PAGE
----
Apple shrugs. Instead of joining this one-world utopia of interoperability, Apple is replacing its own unique, incompatible-with-everyone-else dock connector with a new dock connector that is incompatible with itself.
We don’t have to look far to understand why Apple has chosen this path. Aside from anything mandated by the physical design of the new iPhone, controlling a unique interface for a hugely popular consumer device ensures a steady flow of profits.
By picking a proprietary dock, Apple will remain in charge of the bustling accessory market. Not only will it get to keep charging accessory makers a licensing fee to connect with its devices, but it will also be able to reject any accessories that it doesn’t like. And one day in the future, it will be able to decide, once again, to throw the whole industry under the bus by changing the dock again.
What’s so crazy here is that if you had suggested to anyone 10 years ago that Apple would have the marketplace power to impose incompatible design changes on cellphones, you would have been thought at best an imbecile, at worst potentially homicidally insane. The arc of computing progress did not bend in that direction. Computer hardware manufacturers or software developers who ignored this did so at their peril.
Apple itself was widely seen as the best evidence for this fundamental truth! Personal computers running Microsoft Windows and powered by Intel processors were open to anyone, anywhere to tinker with and add or substract hardware, and they completely dominated the computing world. Meanwhile, Apple’s decision to maintain total control over its own hardware was seen as self-defeating, as limiting its market share to the most devout true believers.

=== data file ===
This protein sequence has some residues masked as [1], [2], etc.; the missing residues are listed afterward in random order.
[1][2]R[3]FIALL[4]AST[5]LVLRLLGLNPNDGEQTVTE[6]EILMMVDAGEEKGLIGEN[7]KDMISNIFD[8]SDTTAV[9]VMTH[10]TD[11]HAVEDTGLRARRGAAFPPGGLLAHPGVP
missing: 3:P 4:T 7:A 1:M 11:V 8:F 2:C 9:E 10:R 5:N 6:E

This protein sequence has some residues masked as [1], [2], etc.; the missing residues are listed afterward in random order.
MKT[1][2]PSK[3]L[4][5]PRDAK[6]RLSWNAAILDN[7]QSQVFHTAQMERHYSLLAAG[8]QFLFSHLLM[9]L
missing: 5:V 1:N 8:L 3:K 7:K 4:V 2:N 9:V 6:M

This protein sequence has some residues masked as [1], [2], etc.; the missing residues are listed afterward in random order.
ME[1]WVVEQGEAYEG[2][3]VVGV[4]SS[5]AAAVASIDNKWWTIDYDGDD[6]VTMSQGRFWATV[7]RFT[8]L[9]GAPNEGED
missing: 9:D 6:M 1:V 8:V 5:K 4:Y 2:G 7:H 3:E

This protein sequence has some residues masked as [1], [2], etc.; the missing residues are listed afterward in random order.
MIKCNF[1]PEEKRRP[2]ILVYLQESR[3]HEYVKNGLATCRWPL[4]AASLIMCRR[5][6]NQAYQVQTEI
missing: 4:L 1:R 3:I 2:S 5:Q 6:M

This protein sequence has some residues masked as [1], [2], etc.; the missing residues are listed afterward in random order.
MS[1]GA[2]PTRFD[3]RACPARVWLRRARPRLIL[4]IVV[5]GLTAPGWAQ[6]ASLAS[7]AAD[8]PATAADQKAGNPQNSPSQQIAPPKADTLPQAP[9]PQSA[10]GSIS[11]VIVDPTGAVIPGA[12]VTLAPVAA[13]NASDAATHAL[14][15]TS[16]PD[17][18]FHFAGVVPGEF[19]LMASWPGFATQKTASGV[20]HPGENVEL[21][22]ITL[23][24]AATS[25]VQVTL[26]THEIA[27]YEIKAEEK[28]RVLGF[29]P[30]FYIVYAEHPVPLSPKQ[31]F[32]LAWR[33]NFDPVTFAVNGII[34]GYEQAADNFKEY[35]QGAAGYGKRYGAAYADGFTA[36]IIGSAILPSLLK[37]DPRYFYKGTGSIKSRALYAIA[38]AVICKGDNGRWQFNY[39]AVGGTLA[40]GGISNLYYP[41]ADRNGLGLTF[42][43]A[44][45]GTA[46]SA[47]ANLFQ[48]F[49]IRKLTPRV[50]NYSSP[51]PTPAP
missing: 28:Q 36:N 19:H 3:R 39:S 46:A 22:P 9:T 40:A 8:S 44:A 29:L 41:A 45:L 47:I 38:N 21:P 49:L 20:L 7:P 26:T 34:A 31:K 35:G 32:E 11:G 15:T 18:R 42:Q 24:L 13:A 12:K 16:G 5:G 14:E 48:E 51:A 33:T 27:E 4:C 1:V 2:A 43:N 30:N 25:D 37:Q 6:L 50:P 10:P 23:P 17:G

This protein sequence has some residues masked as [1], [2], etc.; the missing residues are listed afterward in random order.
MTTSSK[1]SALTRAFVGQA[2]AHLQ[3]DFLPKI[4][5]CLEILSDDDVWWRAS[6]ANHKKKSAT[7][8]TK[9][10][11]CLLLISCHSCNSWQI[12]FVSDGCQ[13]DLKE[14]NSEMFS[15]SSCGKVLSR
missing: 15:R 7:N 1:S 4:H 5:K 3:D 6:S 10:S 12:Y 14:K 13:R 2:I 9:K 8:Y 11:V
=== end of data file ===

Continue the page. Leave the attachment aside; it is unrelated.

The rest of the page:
Advocates of free or open-source software took the argument even further. Opening up the code itself to everyone was thought to be the most robust paradigm for the future of software development. You couldn’t stop a world full of coders willing to share the products of their labor for the benefit of all. Or so the theory went. Now it doesn’t look so clearcut — mainly thanks to Apple. That’s the true genius of Steve Jobs. He resurrected a model of old-school tech monopoly that everyone else thought was broken.
The question raised by the new dock connector is just how long can Apple continue to execute this kind of our-way-or-the-highway strategy with impunity? In the short term, there’s nothing to fear. Apple’s going to sell a bajillion iPhone 5s. Apple just won a very big patent infringement victory over Samsung. Apple is the most valuable company in history! It can do what it wants.
Until, some day, it can’t. Until users decide, hey, that new Samsung is just as good as the new iPhone and it is just so much less of a hassle to use it with my other devices, because, you know, it just works.
We don’t seem to be anywhere near that day right now. But if the history of personal computing teaches us anything it is that change can happen in less time than it takes to unplug a phone charger. And annoying your own users is the best possible way to start down that road.